13. 13
    Ophelia Benson

    Exactly. What lippard said @ 3, for instance – I’ve just been thinking about that: about the way nearly everything we “know” is totally dependent on other people. We rely on authority for most of what we know, and we’d be helpless in the world if we didn’t.

  14. 14
    Anthony K

    Ophelia, you and lippard can speak for yourselves, but when I have a health issue, I first research my doctor’s credentials. I then contact their medical school and everywhere else they may have been a resident, as well as any elective placements for copies of their academic records. I review the curricula of each of those institutions to ensure rigour, supplementing with first-hand reviews of my particular doctor’s scholastic history, utilising semi-structured interviews with their proctors, professors, and co-students. Unfortunately, this all takes some time, and often travel, which is a big pain in the ass because first I have to visit Boeing’s plant in Seattle to verify the integrity of their aircraft…

  15. 15
    Bjarte Foshaug

    @Anthony K
    That’s so unskeptical! I have to personally derive all of medical science as well as the entire fields of aerodynamics, mechanical engineering etc. from first principles by doing all the science myself.

  16. 16
    doublereed

    That statement is evidence against the statement itself.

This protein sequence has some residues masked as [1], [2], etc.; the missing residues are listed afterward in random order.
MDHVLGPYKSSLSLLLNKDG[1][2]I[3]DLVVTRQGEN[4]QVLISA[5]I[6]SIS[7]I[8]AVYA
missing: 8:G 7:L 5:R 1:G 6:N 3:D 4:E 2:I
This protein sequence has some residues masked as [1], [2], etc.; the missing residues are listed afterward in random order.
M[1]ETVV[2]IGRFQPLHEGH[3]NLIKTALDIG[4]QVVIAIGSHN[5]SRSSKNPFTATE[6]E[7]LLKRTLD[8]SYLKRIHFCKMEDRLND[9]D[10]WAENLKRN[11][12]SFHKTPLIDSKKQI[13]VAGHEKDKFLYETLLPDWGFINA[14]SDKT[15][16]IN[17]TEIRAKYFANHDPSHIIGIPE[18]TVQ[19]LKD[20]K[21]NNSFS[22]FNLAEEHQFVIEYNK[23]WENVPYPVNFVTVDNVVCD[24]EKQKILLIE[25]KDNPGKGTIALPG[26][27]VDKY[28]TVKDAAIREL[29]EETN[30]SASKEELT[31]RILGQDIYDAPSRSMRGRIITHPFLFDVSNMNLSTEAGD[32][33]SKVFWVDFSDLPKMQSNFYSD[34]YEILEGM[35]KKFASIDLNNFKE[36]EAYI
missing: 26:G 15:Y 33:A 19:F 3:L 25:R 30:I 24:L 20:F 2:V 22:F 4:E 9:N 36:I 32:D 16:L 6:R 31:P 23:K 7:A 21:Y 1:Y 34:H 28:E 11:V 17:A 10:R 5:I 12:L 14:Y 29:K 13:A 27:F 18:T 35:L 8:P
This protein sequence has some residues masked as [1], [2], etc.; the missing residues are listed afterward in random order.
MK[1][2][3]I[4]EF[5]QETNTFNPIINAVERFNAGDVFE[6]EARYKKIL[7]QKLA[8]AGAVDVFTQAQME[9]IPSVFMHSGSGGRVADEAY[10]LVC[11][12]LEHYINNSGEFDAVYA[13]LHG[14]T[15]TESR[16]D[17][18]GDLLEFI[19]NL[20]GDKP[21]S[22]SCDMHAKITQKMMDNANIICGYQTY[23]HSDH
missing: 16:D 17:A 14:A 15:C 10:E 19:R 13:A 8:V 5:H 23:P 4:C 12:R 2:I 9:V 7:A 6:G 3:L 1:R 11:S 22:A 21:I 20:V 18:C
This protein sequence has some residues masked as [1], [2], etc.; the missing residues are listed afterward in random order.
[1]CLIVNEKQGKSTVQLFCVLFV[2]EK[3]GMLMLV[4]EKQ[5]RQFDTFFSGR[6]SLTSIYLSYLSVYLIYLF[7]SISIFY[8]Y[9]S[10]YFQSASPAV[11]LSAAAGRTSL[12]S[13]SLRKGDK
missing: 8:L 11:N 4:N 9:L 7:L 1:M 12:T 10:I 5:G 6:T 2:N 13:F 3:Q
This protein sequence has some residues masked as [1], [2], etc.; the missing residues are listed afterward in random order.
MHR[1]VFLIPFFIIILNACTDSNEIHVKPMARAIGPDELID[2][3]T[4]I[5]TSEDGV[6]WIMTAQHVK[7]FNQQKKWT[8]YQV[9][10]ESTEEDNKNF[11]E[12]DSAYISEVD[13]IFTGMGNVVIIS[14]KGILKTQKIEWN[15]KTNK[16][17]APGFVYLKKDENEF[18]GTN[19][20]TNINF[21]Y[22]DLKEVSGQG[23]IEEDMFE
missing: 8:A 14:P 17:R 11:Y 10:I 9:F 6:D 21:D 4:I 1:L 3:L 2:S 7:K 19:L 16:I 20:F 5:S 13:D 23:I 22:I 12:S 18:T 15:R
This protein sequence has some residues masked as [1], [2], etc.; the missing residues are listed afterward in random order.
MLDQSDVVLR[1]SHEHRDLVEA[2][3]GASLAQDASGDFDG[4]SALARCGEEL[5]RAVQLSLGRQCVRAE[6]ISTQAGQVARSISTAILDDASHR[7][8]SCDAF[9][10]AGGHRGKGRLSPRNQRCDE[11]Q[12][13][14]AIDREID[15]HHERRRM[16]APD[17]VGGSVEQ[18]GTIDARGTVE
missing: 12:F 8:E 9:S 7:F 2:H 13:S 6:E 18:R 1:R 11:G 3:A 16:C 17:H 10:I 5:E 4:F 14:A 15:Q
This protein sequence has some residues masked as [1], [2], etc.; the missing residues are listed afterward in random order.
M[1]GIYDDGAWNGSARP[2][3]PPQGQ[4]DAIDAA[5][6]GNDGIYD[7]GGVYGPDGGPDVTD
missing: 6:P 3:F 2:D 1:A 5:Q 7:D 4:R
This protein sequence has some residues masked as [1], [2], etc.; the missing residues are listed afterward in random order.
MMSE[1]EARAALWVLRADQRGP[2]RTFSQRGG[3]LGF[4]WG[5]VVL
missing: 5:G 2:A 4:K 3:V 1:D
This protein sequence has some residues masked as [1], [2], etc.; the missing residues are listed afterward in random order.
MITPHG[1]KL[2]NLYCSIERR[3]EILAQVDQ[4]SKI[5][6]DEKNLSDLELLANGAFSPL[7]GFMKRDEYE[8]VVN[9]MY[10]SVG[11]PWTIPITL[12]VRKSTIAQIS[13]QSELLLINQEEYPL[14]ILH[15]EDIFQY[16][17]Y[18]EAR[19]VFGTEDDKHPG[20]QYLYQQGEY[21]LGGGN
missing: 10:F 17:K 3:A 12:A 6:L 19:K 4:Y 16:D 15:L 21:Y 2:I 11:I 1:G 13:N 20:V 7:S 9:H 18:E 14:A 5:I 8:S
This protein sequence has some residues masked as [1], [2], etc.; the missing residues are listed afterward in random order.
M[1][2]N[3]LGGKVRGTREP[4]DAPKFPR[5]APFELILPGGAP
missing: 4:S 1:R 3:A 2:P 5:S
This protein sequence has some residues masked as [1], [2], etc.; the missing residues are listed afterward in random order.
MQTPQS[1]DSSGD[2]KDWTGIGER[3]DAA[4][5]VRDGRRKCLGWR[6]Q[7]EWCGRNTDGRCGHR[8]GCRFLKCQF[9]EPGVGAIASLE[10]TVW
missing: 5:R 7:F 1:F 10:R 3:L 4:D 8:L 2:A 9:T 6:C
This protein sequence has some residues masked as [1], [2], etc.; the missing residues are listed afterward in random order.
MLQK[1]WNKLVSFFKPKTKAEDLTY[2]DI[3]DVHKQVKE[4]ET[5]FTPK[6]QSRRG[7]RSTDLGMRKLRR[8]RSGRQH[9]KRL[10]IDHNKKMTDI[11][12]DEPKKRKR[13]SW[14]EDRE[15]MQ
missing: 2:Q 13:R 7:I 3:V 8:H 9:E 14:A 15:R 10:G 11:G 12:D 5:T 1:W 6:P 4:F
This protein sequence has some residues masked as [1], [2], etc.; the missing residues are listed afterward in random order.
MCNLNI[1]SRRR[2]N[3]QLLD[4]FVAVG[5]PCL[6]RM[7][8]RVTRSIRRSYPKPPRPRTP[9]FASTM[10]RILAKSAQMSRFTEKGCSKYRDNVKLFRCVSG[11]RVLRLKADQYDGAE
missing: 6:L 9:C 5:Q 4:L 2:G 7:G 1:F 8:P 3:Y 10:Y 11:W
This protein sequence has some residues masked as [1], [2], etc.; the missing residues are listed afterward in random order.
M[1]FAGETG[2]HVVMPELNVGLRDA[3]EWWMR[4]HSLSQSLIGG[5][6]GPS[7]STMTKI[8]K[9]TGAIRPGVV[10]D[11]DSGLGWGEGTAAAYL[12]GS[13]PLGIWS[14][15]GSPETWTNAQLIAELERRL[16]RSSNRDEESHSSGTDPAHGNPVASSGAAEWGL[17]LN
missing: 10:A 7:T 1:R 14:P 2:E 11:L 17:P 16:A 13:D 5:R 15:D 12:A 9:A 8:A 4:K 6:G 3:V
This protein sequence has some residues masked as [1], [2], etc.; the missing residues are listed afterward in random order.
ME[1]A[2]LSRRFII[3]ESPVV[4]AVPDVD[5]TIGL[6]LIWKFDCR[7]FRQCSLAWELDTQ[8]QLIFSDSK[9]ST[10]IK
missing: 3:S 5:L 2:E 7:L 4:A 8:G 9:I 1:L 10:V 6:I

Most impressive.

  17. 17
    Anthony K

    That’s so unskeptical! I have to personally derive all of medical science as well as the entire fields of aerodynamics, mechanical engineering etc. from first principles by doing all the science myself.

    Well, I’ve never said I wasn’t a lazy man. (Kidding, of course. I tried to do the same, but got sidetracked when alchemy appeared to be a profitable offshoot of my ſtudies of the Tranſmutability of The Baſic Elements of Nature.)

  18. 18
    AsqJames

    As with all my blog posts, it is what I think I think. There may be much I have forgotten, and there may be things I will disagree with by tuesday afternoon.
    - Robin Ince in the intro to a recent blog post.

    Not only is this a more honest self-assessment, it anticipates and invites a conversation in which all participants are granted licence to make mistakes and/or learn something.
    Probable result: productive dialogue.

    Announcing up front that your beliefs are always evidence based isn’t just intellectually dishonest, it’s also an implied insult to anyone who doesn’t already agree with you (that they’re beliefs are insufficiently grounded in reality).
    Probable result: unproductive slanging match.

  19. 19
    screechymonkey

    Oh, you guys mock, but I once encountered (online) someone who really did claim that the only reason he accepted that the earth was round is because he constructed his own Foucault’s Pendulum, and he couldn’t believe that anyone who hadn’t could call themselves a skeptic.

  20. 20
    Anthony K

    Oh, you guys mock, but I once encountered (online) someone who really did claim that the only reason he accepted that the earth was round is because he constructed his own Foucault’s Pendulum, and he couldn’t believe that anyone who hadn’t could call themselves a skeptic..